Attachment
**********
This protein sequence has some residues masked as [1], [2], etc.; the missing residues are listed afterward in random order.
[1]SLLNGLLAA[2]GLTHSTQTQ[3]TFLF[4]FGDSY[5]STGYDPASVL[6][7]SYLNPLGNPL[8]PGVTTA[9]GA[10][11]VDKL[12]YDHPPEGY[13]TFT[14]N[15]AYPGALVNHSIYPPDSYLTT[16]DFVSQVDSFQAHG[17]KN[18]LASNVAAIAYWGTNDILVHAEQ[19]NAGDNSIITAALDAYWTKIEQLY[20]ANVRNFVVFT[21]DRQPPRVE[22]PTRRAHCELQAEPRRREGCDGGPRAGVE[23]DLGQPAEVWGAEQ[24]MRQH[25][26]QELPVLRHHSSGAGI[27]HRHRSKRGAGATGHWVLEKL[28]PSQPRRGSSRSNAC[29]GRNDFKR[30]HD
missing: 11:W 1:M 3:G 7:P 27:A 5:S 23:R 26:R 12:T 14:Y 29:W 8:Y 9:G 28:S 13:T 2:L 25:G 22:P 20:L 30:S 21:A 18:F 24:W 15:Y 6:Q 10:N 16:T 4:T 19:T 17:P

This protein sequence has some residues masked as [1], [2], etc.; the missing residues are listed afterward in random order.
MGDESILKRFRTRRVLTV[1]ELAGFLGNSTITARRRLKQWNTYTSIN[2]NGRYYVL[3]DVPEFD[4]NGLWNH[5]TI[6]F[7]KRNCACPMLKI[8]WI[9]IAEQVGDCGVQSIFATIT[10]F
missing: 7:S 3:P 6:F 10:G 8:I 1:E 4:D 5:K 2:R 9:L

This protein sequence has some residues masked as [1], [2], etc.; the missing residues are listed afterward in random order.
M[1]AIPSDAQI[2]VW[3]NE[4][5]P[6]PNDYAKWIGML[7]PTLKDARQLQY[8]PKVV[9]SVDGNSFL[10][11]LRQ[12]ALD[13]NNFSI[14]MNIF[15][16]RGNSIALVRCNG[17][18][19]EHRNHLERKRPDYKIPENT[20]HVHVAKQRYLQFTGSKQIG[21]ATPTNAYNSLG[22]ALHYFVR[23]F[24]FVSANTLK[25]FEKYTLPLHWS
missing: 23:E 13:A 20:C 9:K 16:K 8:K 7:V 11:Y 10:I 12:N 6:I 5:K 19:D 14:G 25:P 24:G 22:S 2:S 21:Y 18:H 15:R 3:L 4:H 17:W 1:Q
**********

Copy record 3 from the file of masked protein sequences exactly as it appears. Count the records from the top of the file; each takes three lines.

This protein sequence has some residues masked as [1], [2], etc.; the missing residues are listed afterward in random order.
M[1]AIPSDAQI[2]VW[3]NE[4][5]P[6]PNDYAKWIGML[7]PTLKDARQLQY[8]PKVV[9]SVDGNSFL[10][11]LRQ[12]ALD[13]NNFSI[14]MNIF[15][16]RGNSIALVRCNG[17][18][19]EHRNHLERKRPDYKIPENT[20]HVHVAKQRYLQFTGSKQIG[21]ATPTNAYNSLG[22]ALHYFVR[23]F[24]FVSANTLK[25]FEKYTLPLHWS
missing: 23:E 13:A 20:C 9:K 16:K 8:K 7:V 11:Y 10:I 12:N 6:I 5:K 19:D 14:G 25:P 24:G 22:S 2:S 21:Y 18:H 15:R 3:L 4:H 17:W 1:Q